“Sponge Crystal”: a novel class of microporous single crystals formed by self-assembly of polyoxometalate (NH4)3PW12O40 nanocrystallites View Full Text


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Article Info

DATE

2006-11-15

AUTHORS

Kei Inumaru

ABSTRACT

In this account, a new concept of “sponge crystals” is presented on the basis of new interpretation of our previous results of porous heteropolyacids, that is, porous aggregates of self-assembled (NH4)3PW12O40 nanocrystallites (Ito, Inumaru, and Misono, J. Phys. Chem. B 101 (1997) 9958; Chem. Mater. 13 (2001) 824) “Sponge crystals” are defined as single crystals having continuous voids within them, but unlike zeolites, no intrinsic structural pores. This new category includes molecular single crystals having continuous voids originating from series of neighboring vacancies (≥1 nm) of the constituent large molecules, affording nanospaces in the crystals. A typical example of “sponge crystals” is (NH4)3PW12O40, which is formed via the dropwise addition of ammonium hydrogen carbonate into an H3PW12O40 aqueous solution (titration method) at 368 K. The resulting (NH4)3PW12O40 nanocrystallites (ca. 6–8 nm) then self-assemble with the same crystal orientation to form porous dodecahedral aggregates in the solution. During the formation process, necks grow epitaxially between the surfaces of the nanocrystallites (“Epitaxial Self-Assembly”) to form aggregates of which each aggregate has an ordered structure as a whole single crystal. Although the crystal structure of (NH4)3PW12O40 has no intrinsic structural(“built-in”) pores, X-ray diffraction, electron diffraction and gas adsorption experiments all reveal that each (NH4)3PW12O40 aggregate is comprised of a single crystal bearing many micropores. These pores are considered to be continuous spaces as neighboring vacancies of the molecules (anions and cations) originating from the residual spaces between the self-assembled nanocrystallites. The porous (NH4)3PW12O40 single crystals are considered a special case of “mesocrystals,” as was recently discussed by Cölfen and Antonietti (Angew. Chem. Int. Ed. 44 (2005) 5576). In contrast to most “mesocrystals,” which are generally polycrystalline in nature, each aggregate of (NH4)3PW12O40 is a characteristic porous single crystal. Furthermore, the micropores of (NH4)3PW12O40 are totally different from those found in other microporous crystals: zeolites have “built-in” pores defined by their crystal structure, while the (NH4)3PW12O40 nanocrystallites have none. Since (NH4)3PW12O40 micropores are continuous spaces as neighboring vacancies of the molecules, the shapes of the (NH4)3PW12O40 pores can in principle, assume various connectivities or networks within the crystal, and as such, are subsequently termed: “sponge crystals.” More... »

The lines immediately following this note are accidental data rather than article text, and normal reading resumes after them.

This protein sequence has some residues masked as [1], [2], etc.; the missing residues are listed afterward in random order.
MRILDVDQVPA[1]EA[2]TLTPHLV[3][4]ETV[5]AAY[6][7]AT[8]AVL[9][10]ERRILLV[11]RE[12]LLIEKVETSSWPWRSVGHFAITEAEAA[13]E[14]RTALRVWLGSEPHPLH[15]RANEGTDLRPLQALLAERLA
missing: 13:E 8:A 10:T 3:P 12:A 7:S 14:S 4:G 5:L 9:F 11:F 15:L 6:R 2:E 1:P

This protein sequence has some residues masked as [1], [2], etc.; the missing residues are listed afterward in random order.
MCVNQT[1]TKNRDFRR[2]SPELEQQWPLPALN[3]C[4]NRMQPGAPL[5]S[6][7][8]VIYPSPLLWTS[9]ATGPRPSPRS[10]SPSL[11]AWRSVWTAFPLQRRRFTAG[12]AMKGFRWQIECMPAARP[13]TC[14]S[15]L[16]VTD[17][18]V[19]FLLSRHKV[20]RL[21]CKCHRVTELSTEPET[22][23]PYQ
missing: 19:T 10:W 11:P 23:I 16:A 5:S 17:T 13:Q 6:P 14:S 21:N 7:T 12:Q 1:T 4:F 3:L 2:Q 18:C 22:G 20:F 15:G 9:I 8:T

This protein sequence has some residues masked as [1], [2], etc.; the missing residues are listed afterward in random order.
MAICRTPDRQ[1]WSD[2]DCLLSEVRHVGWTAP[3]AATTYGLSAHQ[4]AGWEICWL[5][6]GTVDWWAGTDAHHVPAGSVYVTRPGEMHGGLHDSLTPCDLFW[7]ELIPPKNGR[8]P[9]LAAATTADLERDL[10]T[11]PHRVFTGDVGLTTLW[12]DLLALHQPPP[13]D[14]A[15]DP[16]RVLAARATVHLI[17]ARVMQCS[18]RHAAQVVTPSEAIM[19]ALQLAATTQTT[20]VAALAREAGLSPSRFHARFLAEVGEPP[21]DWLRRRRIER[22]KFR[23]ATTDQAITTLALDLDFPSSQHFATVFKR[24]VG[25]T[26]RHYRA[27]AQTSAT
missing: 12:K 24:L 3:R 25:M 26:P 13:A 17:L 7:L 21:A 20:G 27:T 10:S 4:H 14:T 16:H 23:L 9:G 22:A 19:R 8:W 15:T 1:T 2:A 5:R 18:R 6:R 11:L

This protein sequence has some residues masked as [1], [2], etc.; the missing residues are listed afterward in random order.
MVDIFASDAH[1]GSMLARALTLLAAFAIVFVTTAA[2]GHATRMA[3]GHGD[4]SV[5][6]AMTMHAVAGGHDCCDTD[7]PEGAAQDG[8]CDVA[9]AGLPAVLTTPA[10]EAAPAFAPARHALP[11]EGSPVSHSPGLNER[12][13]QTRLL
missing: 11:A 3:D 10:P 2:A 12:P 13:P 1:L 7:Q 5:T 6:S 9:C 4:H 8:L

PAGES

151-160

References to SciGraph publications

Identifiers

URI

http://scigraph.springernature.com/pub.10.1007/s10563-006-9014-9

DOI

http://dx.doi.org/10.1007/s10563-006-9014-9

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https://app.dimensions.ai/details/publication/pub.1006997457


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